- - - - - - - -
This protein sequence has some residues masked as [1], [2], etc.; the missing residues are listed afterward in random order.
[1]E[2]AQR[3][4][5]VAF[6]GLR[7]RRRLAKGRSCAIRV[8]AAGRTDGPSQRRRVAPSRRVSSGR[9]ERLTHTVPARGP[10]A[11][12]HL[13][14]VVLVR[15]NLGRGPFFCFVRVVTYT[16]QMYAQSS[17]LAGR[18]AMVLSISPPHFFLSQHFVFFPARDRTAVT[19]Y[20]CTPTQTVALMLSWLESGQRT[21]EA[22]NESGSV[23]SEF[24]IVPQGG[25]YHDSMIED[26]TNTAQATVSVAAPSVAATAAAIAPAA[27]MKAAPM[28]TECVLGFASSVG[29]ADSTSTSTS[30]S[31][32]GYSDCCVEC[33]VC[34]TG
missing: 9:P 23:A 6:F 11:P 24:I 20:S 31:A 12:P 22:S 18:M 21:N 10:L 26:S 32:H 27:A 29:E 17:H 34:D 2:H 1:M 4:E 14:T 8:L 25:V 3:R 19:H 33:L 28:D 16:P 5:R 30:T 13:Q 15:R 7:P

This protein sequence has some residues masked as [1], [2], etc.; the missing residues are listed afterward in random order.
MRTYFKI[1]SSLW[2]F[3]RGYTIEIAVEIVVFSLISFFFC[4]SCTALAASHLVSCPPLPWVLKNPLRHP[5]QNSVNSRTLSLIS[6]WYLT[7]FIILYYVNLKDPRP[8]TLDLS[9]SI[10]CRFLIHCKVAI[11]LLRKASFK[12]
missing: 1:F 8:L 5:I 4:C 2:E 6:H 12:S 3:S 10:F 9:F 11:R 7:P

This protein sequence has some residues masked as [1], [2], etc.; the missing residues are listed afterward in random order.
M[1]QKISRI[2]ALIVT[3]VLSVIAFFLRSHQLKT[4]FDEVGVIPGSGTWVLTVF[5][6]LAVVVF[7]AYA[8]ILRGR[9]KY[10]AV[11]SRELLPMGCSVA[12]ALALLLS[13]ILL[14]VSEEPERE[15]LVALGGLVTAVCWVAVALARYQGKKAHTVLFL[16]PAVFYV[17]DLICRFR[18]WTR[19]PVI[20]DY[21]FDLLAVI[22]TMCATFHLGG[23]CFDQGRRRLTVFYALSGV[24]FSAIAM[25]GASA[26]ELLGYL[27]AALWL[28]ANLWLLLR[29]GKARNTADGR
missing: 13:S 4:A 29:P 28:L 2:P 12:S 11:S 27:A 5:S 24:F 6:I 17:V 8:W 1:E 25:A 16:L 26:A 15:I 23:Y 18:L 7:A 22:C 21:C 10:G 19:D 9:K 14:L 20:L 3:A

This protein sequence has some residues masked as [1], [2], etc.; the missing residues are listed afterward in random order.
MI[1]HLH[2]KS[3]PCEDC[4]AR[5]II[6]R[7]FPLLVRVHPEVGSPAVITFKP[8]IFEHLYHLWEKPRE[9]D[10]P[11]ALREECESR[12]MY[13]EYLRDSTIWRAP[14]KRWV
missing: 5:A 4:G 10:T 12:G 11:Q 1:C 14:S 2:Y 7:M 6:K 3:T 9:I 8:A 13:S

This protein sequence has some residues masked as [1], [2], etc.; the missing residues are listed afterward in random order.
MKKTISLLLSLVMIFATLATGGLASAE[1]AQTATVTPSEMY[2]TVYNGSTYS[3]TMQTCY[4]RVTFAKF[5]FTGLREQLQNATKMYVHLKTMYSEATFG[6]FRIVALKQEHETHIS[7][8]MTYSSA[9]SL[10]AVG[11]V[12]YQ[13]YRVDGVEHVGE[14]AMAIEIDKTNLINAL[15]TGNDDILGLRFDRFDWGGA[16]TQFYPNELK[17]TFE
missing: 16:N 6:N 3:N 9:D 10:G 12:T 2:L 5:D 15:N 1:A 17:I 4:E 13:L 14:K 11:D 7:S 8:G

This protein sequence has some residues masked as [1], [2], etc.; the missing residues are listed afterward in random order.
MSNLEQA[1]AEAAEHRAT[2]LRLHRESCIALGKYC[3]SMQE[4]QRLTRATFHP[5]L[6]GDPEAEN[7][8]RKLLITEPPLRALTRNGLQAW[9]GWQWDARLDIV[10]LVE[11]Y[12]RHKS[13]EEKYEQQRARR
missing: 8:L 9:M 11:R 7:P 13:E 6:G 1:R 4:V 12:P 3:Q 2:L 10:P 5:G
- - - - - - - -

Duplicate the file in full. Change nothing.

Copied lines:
This protein sequence has some residues masked as [1], [2], etc.; the missing residues are listed afterward in random order.
[1]E[2]AQR[3][4][5]VAF[6]GLR[7]RRRLAKGRSCAIRV[8]AAGRTDGPSQRRRVAPSRRVSSGR[9]ERLTHTVPARGP[10]A[11][12]HL[13][14]VVLVR[15]NLGRGPFFCFVRVVTYT[16]QMYAQSS[17]LAGR[18]AMVLSISPPHFFLSQHFVFFPARDRTAVT[19]Y[20]CTPTQTVALMLSWLESGQRT[21]EA[22]NESGSV[23]SEF[24]IVPQGG[25]YHDSMIED[26]TNTAQATVSVAAPSVAATAAAIAPAA[27]MKAAPM[28]TECVLGFASSVG[29]ADSTSTSTS[30]S[31][32]GYSDCCVEC[33]VC[34]TG
missing: 9:P 23:A 6:F 11:P 24:I 20:S 31:A 12:P 22:S 18:M 21:N 10:L 26:S 32:H 27:A 29:E 17:H 34:D 2:H 1:M 4:E 14:T 8:L 25:V 3:R 19:H 33:L 28:D 16:P 5:R 30:T 13:Q 15:R 7:P

This protein sequence has some residues masked as [1], [2], etc.; the missing residues are listed afterward in random order.
MRTYFKI[1]SSLW[2]F[3]RGYTIEIAVEIVVFSLISFFFC[4]SCTALAASHLVSCPPLPWVLKNPLRHP[5]QNSVNSRTLSLIS[6]WYLT[7]FIILYYVNLKDPRP[8]TLDLS[9]SI[10]CRFLIHCKVAI[11]LLRKASFK[12]
missing: 1:F 8:L 5:I 4:C 2:E 6:H 12:S 3:S 10:F 9:F 11:R 7:P

This protein sequence has some residues masked as [1], [2], etc.; the missing residues are listed afterward in random order.
M[1]QKISRI[2]ALIVT[3]VLSVIAFFLRSHQLKT[4]FDEVGVIPGSGTWVLTVF[5][6]LAVVVF[7]AYA[8]ILRGR[9]KY[10]AV[11]SRELLPMGCSVA[12]ALALLLS[13]ILL[14]VSEEPERE[15]LVALGGLVTAVCWVAVALARYQGKKAHTVLFL[16]PAVFYV[17]DLICRFR[18]WTR[19]PVI[20]DY[21]FDLLAVI[22]TMCATFHLGG[23]CFDQGRRRLTVFYALSGV[24]FSAIAM[25]GASA[26]ELLGYL[27]AALWL[28]ANLWLLLR[29]GKARNTADGR
missing: 13:S 4:A 29:P 28:L 2:P 12:S 11:S 27:A 5:S 24:F 6:I 17:V 8:W 1:E 25:A 16:L 26:A 15:I 23:Y 18:L 7:A 22:C 21:C 10:G 19:D 9:K 14:L 20:L 3:A

This protein sequence has some residues masked as [1], [2], etc.; the missing residues are listed afterward in random order.
MI[1]HLH[2]KS[3]PCEDC[4]AR[5]II[6]R[7]FPLLVRVHPEVGSPAVITFKP[8]IFEHLYHLWEKPRE[9]D[10]P[11]ALREECESR[12]MY[13]EYLRDSTIWRAP[14]KRWV
missing: 5:A 4:G 10:T 12:G 11:Q 1:C 14:S 2:Y 7:M 6:K 3:T 9:I 8:A 13:S

This protein sequence has some residues masked as [1], [2], etc.; the missing residues are listed afterward in random order.
MKKTISLLLSLVMIFATLATGGLASAE[1]AQTATVTPSEMY[2]TVYNGSTYS[3]TMQTCY[4]RVTFAKF[5]FTGLREQLQNATKMYVHLKTMYSEATFG[6]FRIVALKQEHETHIS[7][8]MTYSSA[9]SL[10]AVG[11]V[12]YQ[13]YRVDGVEHVGE[14]AMAIEIDKTNLINAL[15]TGNDDILGLRFDRFDWGGA[16]TQFYPNELK[17]TFE
missing: 16:N 6:N 3:N 9:D 10:G 12:T 2:L 5:D 15:N 1:A 17:I 4:E 13:L 14:K 11:D 7:S 8:G

This protein sequence has some residues masked as [1], [2], etc.; the missing residues are listed afterward in random order.
MSNLEQA[1]AEAAEHRAT[2]LRLHRESCIALGKYC[3]SMQE[4]QRLTRATFHP[5]L[6]GDPEAEN[7][8]RKLLITEPPLRALTRNGLQAW[9]GWQWDARLDIV[10]LVE[11]Y[12]RHKS[13]EEKYEQQRARR
missing: 8:L 9:M 11:R 7:P 13:E 6:G 1:R 4:V 12:P 3:Q 2:L 10:P 5:G